What are all these terms? What do they have to do with your online business? Ignoring them can have serious consequences. This article is a brief primer (def. #2) to get you started in the right direction and help you avoid the pitfalls that could put you out of business…
First and most importantly, these terms are all related. What you do to fix one may result in problems with another therefore an integrated solution is required.
Google (in theory) does not index Auction items because they are transient, (def. # 1 - 3) what follows only applies to fixed price listings, wherever you sell online.
Diversification & Duplication
These two are as intertwined as newlyweds on their honeymoon.
For the last three years eCommerce experts have been urging sellers to diversify their sales venues. In plain English Auntie May says the same thing, “Don’t put all your eggs in one basket”
If only life were that simple!
Diversification is not as easy as putting everything you have for sale on every sales venue you can find. That will run you into violation of Google’s fixed price item duplication policy and will eventually result in being dropped from their search as implementation rolls across the web.
While eBay has a duplicate listing policy the larger picture is that so does Google!
See Google’s policy. Google says
“If products are available on multiple sites under the same ownership, one site must be chosen to exclusively submit those products. For example, if you own two websites that sell the same product, you may not submit that product for both sites, regardless of pricing or promotional differences.”
Key words - “submit that product for both sites”
- If your venue is submitting feeds to Google products you should not submit feeds containing the same product for your website but instead rely on organic search.
- If you are selling the same items on more than one venue, both of which submit feeds to Google products you should suspend one feed
- Suspending a feed on a venue means you are relying on the site search for visibility. Since almost nobody browses looking for something to buy these days your item’s visibility will be severely impaired at best. Worst case scenario your feeds will be blocked by Google across the board.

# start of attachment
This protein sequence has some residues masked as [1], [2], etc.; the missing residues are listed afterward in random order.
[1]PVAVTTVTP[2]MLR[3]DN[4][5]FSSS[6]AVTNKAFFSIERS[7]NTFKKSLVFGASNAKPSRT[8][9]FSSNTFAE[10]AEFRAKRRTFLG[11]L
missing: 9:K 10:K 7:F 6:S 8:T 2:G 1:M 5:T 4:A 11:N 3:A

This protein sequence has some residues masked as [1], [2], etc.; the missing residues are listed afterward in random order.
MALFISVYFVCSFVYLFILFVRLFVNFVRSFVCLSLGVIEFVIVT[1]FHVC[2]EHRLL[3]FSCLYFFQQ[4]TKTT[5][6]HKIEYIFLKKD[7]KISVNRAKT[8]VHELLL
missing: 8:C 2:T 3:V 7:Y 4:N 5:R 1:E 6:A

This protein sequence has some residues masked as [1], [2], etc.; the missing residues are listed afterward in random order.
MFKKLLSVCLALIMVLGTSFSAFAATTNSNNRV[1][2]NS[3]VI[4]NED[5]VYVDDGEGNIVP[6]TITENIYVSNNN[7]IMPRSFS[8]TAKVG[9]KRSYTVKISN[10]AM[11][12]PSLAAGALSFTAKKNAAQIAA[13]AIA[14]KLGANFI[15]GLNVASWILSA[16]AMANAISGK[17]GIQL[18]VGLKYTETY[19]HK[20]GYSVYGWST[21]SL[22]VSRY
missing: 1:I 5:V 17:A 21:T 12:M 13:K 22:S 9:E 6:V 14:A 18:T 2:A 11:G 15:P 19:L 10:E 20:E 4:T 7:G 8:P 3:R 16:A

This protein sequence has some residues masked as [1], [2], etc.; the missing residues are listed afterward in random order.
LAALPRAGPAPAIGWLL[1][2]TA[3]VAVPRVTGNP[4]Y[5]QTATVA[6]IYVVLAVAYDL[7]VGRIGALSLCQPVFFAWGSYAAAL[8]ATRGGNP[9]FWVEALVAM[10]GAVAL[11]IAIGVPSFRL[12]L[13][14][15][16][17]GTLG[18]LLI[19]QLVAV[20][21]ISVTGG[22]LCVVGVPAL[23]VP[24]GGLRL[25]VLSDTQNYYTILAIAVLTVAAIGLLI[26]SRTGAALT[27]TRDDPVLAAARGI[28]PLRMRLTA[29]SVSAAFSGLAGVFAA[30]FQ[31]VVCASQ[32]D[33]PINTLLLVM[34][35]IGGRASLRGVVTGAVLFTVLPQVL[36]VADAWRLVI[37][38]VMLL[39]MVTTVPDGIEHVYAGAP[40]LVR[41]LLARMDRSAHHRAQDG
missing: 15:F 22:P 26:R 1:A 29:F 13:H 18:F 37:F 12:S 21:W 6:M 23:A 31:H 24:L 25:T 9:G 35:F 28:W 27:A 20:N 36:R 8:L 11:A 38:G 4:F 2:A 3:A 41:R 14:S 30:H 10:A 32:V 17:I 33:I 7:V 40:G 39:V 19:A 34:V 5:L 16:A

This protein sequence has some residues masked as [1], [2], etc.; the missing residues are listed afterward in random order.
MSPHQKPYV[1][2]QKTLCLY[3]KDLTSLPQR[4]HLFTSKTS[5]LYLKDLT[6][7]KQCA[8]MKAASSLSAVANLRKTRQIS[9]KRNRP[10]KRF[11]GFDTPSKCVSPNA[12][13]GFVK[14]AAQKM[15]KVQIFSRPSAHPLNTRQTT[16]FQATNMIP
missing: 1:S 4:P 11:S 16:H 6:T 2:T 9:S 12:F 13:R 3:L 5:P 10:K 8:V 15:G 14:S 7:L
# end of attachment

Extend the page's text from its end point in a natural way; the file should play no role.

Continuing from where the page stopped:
- Why bother? If one venue is the best thing since sliced bread why are you listing on multiple other venues?
My opinion: Best solution is to avoid duplication altogether. Pick your product for your venue, don’t sell the same item in multiple locations. If you want to shift an item from one venue to another end your existing listing at least 24 hours before doing it, longer is safer.
Parity (def. #1) as used in eCommerce is all about pricing. Just about every venue has a parity clause, this is not unreasonable and Amazon have been in the news recently for enforcing it.
Simply put Amazon does not want third party sellers pricing the same items they sell on Amazon lower on another venue, or their own website. You will read comments on various forums suggesting the solution is to use a different selling ID … my advice, don’t do it! There are too many ways to get caught. The consequences of breaking Amazon’s rules? They will suspend your account. Game over.
- Amazon’s policy in the USA can be found here.
- An excellent guide with FAQs to UK policy here.
- eBay is now so complex I couldn’t find it, but I know it is there. If you know please make a comment with a link.
- Bonanza prohibits listing items which
“(bb) are identical to other items you have for sale but are priced lower;
(cc) are concurrently listed for sale on a web site other than Bonanza’s”
What are you doing to diversify? Do you have duplicate listings on multiple venues? How have your views and sales patterns changed in the last six months? Discuss in comments!
Y’all come back!
TameBay “How do you cope with price parity on Amazon” November 2011 and January 2012
EcommerceBytes (formerly AuctionBytes) Letter to the Editor about eBay’s duplicate listing policy.